Another student of the Capstone Course, who also plans to pursue a career in natural resources, but with an emphasis on agricultural economics, is Darlington Sabasi. Darlington is from Zimbabwe and is a second-year UW graduate student pursuing a master’s of science degree in Agribusiness and Environment and Natural Resources. In 1982, his father began a horticultural farm business in Zimbabwe, which allowed Darlington to gain first-hand knowledge of crop production and export. One thing he noted while working on the family farm was the need to better improve crop-marketing practices. As a result, as an undergraduate student at African University in Zimbabwe, he turned his focus to crop markets and pricing. In 2007, he was presented with an opportunity to study at the university level in Michigan. This experience provided him with an even greater interest in the environment and natural resources. It was about the same time that he learned about UW’s ENR and its graduate degree program. The program was a good fit for Darlington with his interests in agricultural markets and environment and natural resources.

“As a person who has always followed global resource and climate change issues, particularly through the United Nations, I saw that all industries are affected by environmental challenges and policies,” Darlington said.  He credits the Capstone Course with both broadening and deepening his understanding of the scope of environmental policy, and the National Environmental Policy Act (NEPA) in particular, especially as it serves as a guidance process for informing the writing of the class EA document.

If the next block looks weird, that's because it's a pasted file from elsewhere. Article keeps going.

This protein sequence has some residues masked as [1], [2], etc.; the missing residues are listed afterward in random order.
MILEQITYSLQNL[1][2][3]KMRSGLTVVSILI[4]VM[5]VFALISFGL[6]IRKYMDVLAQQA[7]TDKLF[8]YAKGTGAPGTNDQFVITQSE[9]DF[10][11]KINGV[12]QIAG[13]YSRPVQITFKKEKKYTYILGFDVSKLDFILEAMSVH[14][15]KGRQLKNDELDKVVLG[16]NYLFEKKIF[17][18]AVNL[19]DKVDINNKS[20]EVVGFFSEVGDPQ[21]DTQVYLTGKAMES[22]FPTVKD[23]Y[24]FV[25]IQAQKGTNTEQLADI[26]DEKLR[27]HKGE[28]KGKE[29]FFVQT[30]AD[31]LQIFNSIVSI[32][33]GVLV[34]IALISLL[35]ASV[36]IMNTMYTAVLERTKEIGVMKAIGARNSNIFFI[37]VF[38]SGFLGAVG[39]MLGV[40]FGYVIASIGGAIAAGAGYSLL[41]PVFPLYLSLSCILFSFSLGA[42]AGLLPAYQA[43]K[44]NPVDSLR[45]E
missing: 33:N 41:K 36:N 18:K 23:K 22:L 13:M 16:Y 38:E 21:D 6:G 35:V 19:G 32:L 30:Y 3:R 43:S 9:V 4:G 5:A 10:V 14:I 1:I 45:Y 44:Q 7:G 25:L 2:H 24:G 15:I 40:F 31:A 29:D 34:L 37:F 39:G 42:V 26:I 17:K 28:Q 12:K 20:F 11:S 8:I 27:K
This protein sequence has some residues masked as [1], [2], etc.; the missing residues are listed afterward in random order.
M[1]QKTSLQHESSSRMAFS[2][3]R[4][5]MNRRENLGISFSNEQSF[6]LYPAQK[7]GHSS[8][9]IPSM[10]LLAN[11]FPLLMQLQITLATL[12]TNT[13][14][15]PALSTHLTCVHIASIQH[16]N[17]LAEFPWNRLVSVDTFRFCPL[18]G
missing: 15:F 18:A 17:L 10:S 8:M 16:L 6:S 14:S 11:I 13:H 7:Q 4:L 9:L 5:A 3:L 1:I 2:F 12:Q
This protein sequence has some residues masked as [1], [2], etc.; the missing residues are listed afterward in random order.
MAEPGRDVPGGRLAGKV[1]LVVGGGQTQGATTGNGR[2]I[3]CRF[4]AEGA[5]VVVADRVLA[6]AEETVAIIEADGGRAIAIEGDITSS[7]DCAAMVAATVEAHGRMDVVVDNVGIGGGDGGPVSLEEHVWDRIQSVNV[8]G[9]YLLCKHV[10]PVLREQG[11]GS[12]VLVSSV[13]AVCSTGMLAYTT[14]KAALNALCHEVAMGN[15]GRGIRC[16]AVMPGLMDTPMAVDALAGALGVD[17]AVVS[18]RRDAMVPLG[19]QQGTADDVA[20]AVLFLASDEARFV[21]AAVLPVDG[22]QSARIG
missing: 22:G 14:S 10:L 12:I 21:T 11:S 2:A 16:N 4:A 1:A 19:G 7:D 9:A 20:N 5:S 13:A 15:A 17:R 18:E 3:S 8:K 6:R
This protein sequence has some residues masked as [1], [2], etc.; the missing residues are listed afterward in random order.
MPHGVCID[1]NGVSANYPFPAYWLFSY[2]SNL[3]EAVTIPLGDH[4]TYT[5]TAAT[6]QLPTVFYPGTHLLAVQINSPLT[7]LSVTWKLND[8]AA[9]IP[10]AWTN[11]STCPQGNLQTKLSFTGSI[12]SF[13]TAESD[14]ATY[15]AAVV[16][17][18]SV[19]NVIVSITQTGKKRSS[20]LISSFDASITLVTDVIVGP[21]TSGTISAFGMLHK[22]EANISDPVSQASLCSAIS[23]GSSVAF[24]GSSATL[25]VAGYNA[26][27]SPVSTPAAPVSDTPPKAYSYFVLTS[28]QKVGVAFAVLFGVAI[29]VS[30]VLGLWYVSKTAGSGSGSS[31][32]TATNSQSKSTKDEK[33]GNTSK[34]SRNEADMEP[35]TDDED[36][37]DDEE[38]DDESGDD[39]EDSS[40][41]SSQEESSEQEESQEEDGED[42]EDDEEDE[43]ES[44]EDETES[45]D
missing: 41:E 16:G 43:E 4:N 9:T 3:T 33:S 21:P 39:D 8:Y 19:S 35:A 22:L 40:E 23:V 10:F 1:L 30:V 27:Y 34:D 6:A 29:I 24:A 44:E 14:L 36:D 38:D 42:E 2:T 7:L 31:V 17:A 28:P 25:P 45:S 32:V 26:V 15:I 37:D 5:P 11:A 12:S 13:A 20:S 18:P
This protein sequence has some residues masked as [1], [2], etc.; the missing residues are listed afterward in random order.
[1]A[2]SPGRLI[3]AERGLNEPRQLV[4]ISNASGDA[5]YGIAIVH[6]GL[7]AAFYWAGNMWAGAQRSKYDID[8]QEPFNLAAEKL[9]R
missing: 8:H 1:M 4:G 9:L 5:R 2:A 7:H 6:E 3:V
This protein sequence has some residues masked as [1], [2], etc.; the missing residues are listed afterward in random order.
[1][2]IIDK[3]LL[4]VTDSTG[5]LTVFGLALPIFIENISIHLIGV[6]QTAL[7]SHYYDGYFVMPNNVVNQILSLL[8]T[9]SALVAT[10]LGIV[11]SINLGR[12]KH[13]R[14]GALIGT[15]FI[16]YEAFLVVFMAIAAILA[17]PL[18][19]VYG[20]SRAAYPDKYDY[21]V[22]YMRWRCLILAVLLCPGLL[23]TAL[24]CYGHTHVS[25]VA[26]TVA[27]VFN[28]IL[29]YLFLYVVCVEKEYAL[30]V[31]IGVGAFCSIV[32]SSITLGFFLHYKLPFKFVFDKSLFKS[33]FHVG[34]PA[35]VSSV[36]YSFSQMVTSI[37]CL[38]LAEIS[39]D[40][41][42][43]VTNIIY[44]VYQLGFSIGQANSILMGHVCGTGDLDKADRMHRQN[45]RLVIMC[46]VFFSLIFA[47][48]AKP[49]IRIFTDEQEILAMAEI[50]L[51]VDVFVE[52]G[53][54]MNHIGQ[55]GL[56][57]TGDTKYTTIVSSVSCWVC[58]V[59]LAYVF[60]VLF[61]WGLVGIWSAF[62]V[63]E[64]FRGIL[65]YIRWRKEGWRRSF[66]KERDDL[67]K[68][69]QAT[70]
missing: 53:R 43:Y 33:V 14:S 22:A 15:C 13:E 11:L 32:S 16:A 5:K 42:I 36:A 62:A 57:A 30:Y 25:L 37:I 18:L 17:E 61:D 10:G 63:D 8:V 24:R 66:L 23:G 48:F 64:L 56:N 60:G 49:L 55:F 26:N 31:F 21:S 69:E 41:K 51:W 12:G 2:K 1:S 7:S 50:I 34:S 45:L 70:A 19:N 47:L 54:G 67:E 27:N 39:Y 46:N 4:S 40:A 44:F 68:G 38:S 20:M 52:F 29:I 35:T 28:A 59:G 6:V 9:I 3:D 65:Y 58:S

Darlington is a member of the Economics team for the class EA.  He is interested in researching the potential impacts of forest management practices on reusing beetle-killed timber for biofuels. With his background in economics, he has been asking a number of questions for his team, such as how significant will the biofuel energy production be from the trees harvested, and will people be able to rely on this particular source of fuel in order to meet a portion of their energy needs in the future? And what are the implications for the potential benefits of biofuel energy and electrical energy that might be derived from the harvesting and reuse of beetle-kill timber?  Darlington considers himself a pragmatist. He is considering getting a PhD in Agribusiness. Ultimately, using the knowledge of markets and marketing practices based on his graduate research, Darlington plans to return to Zimbabwe to pursue his career goals. He said that, initially on a local scale, he plans to create an agribusiness company focused on the production and exportation of tomatoes, cabbage, and onions. Starting locally, he said, will allow him to raise capital in order to enter the international market. After five years generating revenue at the local level, he said he plans to then work to buy more assets, upgrade equipment and technologies to meet the increasingly rigorous international standards, and then enter into the international market.